62w ago - Ubisoft Creative Director Maxime Beland has shared a video today introducing The Fifth Freedom in Tom Clancy's Splinter Cell: Blacklist for PS3.
To quote: Splinter Cell is a franchise that has always been grounded in realism, and the latest installment of the game features a story ripped straight from today's headlines.
In reality, there are conflicts in the world we are aware of. But then there are the conflicts we will never hear about - a war in the shadows that will be defused by the few who must make difficult decisions, and who carry a heavy burden to protect our fundamental liberties.
This is the context for granting Sam Fisher the Fifth Freedom in Splinter Cell: Blacklist - the power to do whatever it takes to protect the greater good. Only the President can authorise the Fifth Freedom, and only the most skilled and trustworthy operatives America has to offer have ever received it.
In order to truly understand the Fifth Freedom, and why it plays such a critical role in developing the story in Splinter Cell: Blacklist, I want to give you some historical background for our story. In 1941, US President Franklin Delano Roosevelt gave the "Four Freedoms" speech, laying out the quartet of liberties that "everyone in the world" should hold as a birthright:
80w ago - Retro Affect Software Neurosurgeon David Carrigg has officially announced today that Snapshot is coming to PS Vita and PS3 this Fall alongside a video introducing the video game posted below.
To quote: I'm proud to announce that Snapshot, our 2D puzzle platformer, is coming to PS Vita and PS3 (with cross-platform saves) this fall.
In Snapshot, you control a robot named Pic. Pic carries a high-tech camera that can "capture" and remove objects and parts of the environment. You can then paste the picture back into the world causing all the objects to come tumbling back out. If you're looking for a new puzzle game with a twist, keep reading!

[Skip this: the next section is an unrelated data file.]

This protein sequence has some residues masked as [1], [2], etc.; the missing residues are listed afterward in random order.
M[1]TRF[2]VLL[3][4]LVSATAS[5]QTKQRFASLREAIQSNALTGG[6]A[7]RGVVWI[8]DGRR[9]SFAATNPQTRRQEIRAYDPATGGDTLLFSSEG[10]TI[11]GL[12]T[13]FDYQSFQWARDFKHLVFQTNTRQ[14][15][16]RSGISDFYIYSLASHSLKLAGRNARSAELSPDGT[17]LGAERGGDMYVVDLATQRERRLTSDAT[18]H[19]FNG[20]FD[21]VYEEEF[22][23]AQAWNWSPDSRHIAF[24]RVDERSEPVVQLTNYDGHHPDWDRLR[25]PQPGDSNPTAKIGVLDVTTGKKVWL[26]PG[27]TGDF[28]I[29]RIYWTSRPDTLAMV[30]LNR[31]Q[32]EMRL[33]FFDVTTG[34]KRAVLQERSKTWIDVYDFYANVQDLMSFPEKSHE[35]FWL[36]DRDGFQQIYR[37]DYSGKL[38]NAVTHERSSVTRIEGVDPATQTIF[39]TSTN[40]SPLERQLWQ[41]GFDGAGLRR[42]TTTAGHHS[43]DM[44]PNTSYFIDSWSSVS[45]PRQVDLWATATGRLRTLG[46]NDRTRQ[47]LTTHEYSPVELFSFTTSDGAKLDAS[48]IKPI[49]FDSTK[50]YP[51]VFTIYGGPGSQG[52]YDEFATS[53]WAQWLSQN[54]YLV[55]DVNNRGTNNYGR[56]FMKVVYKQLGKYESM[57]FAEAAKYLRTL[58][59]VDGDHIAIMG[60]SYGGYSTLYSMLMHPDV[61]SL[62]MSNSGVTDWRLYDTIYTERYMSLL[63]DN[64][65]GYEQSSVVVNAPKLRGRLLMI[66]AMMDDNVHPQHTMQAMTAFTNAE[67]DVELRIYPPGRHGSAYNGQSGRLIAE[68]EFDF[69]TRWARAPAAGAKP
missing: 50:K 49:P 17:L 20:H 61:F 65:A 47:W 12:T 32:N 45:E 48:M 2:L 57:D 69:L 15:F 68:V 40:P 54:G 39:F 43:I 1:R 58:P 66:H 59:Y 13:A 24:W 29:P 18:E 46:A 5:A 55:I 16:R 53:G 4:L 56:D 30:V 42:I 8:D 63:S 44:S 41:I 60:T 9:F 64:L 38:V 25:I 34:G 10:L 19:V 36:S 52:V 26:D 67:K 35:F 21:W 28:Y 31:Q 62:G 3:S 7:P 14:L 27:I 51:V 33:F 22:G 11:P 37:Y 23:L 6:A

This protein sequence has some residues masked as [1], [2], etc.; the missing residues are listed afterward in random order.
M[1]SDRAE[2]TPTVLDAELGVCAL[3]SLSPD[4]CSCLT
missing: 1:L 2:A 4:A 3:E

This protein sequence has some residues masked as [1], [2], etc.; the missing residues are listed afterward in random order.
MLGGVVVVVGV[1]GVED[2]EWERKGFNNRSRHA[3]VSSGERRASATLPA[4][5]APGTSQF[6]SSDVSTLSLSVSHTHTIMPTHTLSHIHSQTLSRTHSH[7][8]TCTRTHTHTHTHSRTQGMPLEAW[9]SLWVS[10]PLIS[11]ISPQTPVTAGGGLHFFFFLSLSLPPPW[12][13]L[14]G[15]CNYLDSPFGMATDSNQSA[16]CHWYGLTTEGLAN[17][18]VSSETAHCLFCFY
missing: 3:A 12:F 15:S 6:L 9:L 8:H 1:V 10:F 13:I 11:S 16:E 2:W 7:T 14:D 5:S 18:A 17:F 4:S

The game begins with Pic powering on for the first time in a dusty abandoned laboratory. Uncertain about his purpose and why he was built, he wanders into the forest that surrounds the laboratory.
This is where you'll first start to use your camera to take photographs of objects. The first chapter of the game will hit you with a series of puzzles involving moving objects around within the levels, and it's easier than you think.
If you want to reposition a box, simply snap a photo to capture it, then paste the picture back into the world and watch the box fall back out of it.
147w ago - Right now we have so many PS3 Backup Managers out there for the PlayStation 3 console, and most of them are skinable.
In addition to the great PS3 OBM Themes here on PS3 News, I would like to share one of the greatest Theme sites out there.
I am talking about PS3.Spiffy360.com which may some of you know cause of the Wii and XBox 360 Theme sites.
So we have 3 Theme repositories there which are updated nearly every day. Right now the focus is on the PS3 site for sure, and we looking for some more talented skinners out there taking part in our great Theme site.
And to complete this, here are the last winners of our internal Theme Competition (Jsjar, Opium2K, condorstike- already here).
166w ago - Capcom Europe Brand Manager Richard Earl has shared a video introducing Sengoku Basara: Samurai Heroes for PS3 today.
To quote: It's Rich from Capcom here today to talk to you about the next Capcom title, Sengoku Basara: Samurai Heroes. This will be released on 15 October.
Hopefully you will have already heard of the game, but if you haven't, here is a quick introduction, in a form that everyone can easily understand... a fun fact list!
1) The game takes place during the Sengoku era in Japan. This period between the 15th and early 17th centuries was also known as the warring states period as many warlords and clan vied for control of Japan.
2) The decisive battle during this period took place at Sekigahara in 1600 which cleared the way for Tokugawa Ieyasu to establish the first Shogunate in Japan. This battle is also the main event in the game!
3) All of the characters in the game are based on real historical figures from the Sengoku era.
4) But not all of their moves and powers are based on real life abilities (well, strictly speaking we don't know that but I'm pretty sure they aren't all possible - check out the video if you don't believe me).